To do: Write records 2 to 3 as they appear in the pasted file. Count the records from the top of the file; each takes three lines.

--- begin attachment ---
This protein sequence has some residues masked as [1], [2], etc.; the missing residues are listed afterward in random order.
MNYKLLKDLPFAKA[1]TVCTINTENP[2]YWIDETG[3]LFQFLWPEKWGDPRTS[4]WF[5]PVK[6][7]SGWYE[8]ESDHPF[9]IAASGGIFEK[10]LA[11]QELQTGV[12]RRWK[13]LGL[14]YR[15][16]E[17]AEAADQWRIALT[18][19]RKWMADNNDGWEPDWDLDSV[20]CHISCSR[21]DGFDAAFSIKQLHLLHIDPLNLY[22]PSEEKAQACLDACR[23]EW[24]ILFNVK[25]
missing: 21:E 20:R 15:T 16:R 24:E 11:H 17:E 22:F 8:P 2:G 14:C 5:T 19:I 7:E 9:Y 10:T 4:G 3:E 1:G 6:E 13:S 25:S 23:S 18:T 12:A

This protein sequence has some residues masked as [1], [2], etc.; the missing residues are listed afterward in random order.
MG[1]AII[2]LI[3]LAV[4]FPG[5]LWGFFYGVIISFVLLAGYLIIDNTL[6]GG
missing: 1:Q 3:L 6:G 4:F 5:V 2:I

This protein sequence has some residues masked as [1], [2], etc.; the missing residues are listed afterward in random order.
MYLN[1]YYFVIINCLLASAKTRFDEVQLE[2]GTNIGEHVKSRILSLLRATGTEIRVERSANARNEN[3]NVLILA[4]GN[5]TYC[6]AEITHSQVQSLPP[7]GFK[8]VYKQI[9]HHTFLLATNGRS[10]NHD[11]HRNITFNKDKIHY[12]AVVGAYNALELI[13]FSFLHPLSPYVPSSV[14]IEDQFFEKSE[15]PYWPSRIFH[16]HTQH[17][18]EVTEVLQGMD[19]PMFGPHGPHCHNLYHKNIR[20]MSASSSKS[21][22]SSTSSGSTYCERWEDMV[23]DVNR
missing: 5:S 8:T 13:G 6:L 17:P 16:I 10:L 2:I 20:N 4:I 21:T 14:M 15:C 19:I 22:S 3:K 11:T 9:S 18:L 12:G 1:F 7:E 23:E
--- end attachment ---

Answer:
This protein sequence has some residues masked as [1], [2], etc.; the missing residues are listed afterward in random order.
MG[1]AII[2]LI[3]LAV[4]FPG[5]LWGFFYGVIISFVLLAGYLIIDNTL[6]GG
missing: 1:Q 3:L 6:G 4:F 5:V 2:I

This protein sequence has some residues masked as [1], [2], etc.; the missing residues are listed afterward in random order.
MYLN[1]YYFVIINCLLASAKTRFDEVQLE[2]GTNIGEHVKSRILSLLRATGTEIRVERSANARNEN[3]NVLILA[4]GN[5]TYC[6]AEITHSQVQSLPP[7]GFK[8]VYKQI[9]HHTFLLATNGRS[10]NHD[11]HRNITFNKDKIHY[12]AVVGAYNALELI[13]FSFLHPLSPYVPSSV[14]IEDQFFEKSE[15]PYWPSRIFH[16]HTQH[17][18]EVTEVLQGMD[19]PMFGPHGPHCHNLYHKNIR[20]MSASSSKS[21][22]SSTSSGSTYCERWEDMV[23]DVNR
missing: 5:S 8:T 13:G 6:L 17:P 16:I 10:L 2:I 20:N 4:I 21:T 14:M 15:C 19:I 22:S 3:K 11:T 9:S 18:L 12:G 1:F 7:E 23:E